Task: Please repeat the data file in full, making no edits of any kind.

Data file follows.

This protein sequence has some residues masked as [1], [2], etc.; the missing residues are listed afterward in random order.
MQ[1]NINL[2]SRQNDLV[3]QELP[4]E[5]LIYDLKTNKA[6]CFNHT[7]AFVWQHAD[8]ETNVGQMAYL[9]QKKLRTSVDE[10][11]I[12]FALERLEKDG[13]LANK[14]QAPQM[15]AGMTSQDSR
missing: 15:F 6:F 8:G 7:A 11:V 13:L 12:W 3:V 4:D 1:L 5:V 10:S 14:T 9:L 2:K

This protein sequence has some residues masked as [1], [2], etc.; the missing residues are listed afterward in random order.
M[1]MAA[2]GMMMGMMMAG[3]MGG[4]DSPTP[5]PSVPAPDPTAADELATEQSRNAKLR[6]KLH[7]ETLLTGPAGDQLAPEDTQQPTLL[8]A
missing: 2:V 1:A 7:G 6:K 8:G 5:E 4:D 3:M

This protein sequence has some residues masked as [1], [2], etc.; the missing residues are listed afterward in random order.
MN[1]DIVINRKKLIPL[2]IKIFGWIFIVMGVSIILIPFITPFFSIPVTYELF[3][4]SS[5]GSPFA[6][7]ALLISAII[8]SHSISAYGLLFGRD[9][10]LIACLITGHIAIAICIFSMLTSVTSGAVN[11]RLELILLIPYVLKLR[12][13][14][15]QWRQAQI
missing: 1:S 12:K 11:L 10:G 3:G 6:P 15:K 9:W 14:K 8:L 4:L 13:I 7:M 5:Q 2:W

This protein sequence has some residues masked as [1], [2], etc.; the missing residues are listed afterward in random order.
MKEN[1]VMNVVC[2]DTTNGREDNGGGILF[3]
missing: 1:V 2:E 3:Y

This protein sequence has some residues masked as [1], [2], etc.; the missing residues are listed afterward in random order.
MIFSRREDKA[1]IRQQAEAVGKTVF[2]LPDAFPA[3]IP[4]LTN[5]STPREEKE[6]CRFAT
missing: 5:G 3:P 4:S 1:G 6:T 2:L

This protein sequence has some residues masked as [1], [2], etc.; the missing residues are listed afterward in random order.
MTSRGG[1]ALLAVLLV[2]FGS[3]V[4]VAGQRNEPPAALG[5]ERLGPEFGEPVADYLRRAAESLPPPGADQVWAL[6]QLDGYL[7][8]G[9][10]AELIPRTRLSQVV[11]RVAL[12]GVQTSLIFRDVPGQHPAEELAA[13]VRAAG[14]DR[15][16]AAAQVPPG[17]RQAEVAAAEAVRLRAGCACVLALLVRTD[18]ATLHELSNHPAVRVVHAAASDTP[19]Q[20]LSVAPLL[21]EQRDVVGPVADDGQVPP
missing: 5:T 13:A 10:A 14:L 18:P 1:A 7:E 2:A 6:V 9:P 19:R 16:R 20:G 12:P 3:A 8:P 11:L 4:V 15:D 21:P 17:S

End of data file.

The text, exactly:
This protein sequence has some residues masked as [1], [2], etc.; the missing residues are listed afterward in random order.
MQ[1]NINL[2]SRQNDLV[3]QELP[4]E[5]LIYDLKTNKA[6]CFNHT[7]AFVWQHAD[8]ETNVGQMAYL[9]QKKLRTSVDE[10][11]I[12]FALERLEKDG[13]LANK[14]QAPQM[15]AGMTSQDSR
missing: 15:F 6:F 8:G 7:A 11:V 13:L 12:W 3:V 4:D 1:L 5:V 10:S 14:T 9:L 2:K

This protein sequence has some residues masked as [1], [2], etc.; the missing residues are listed afterward in random order.
M[1]MAA[2]GMMMGMMMAG[3]MGG[4]DSPTP[5]PSVPAPDPTAADELATEQSRNAKLR[6]KLH[7]ETLLTGPAGDQLAPEDTQQPTLL[8]A
missing: 2:V 1:A 7:G 6:K 8:G 5:E 4:D 3:M

This protein sequence has some residues masked as [1], [2], etc.; the missing residues are listed afterward in random order.
MN[1]DIVINRKKLIPL[2]IKIFGWIFIVMGVSIILIPFITPFFSIPVTYELF[3][4]SS[5]GSPFA[6][7]ALLISAII[8]SHSISAYGLLFGRD[9][10]LIACLITGHIAIAICIFSMLTSVTSGAVN[11]RLELILLIPYVLKLR[12][13][14][15]QWRQAQI
missing: 1:S 12:K 11:L 10:G 3:G 6:P 15:K 9:W 14:K 8:L 4:L 13:I 7:M 5:Q 2:W

This protein sequence has some residues masked as [1], [2], etc.; the missing residues are listed afterward in random order.
MKEN[1]VMNVVC[2]DTTNGREDNGGGILF[3]
missing: 1:V 2:E 3:Y

This protein sequence has some residues masked as [1], [2], etc.; the missing residues are listed afterward in random order.
MIFSRREDKA[1]IRQQAEAVGKTVF[2]LPDAFPA[3]IP[4]LTN[5]STPREEKE[6]CRFAT
missing: 5:G 3:P 4:S 1:G 6:T 2:L

This protein sequence has some residues masked as [1], [2], etc.; the missing residues are listed afterward in random order.
MTSRGG[1]ALLAVLLV[2]FGS[3]V[4]VAGQRNEPPAALG[5]ERLGPEFGEPVADYLRRAAESLPPPGADQVWAL[6]QLDGYL[7][8]G[9][10]AELIPRTRLSQVV[11]RVAL[12]GVQTSLIFRDVPGQHPAEELAA[13]VRAAG[14]DR[15][16]AAAQVPPG[17]RQAEVAAAEAVRLRAGCACVLALLVRTD[18]ATLHELSNHPAVRVVHAAASDTP[19]Q[20]LSVAPLL[21]EQRDVVGPVADDGQVPP
missing: 5:T 13:A 10:A 14:L 18:P 1:A 7:E 2:A 6:V 9:P 19:R 16:R 20:G 12:P 3:A 8:P 11:L 4:V 15:D 21:P 17:S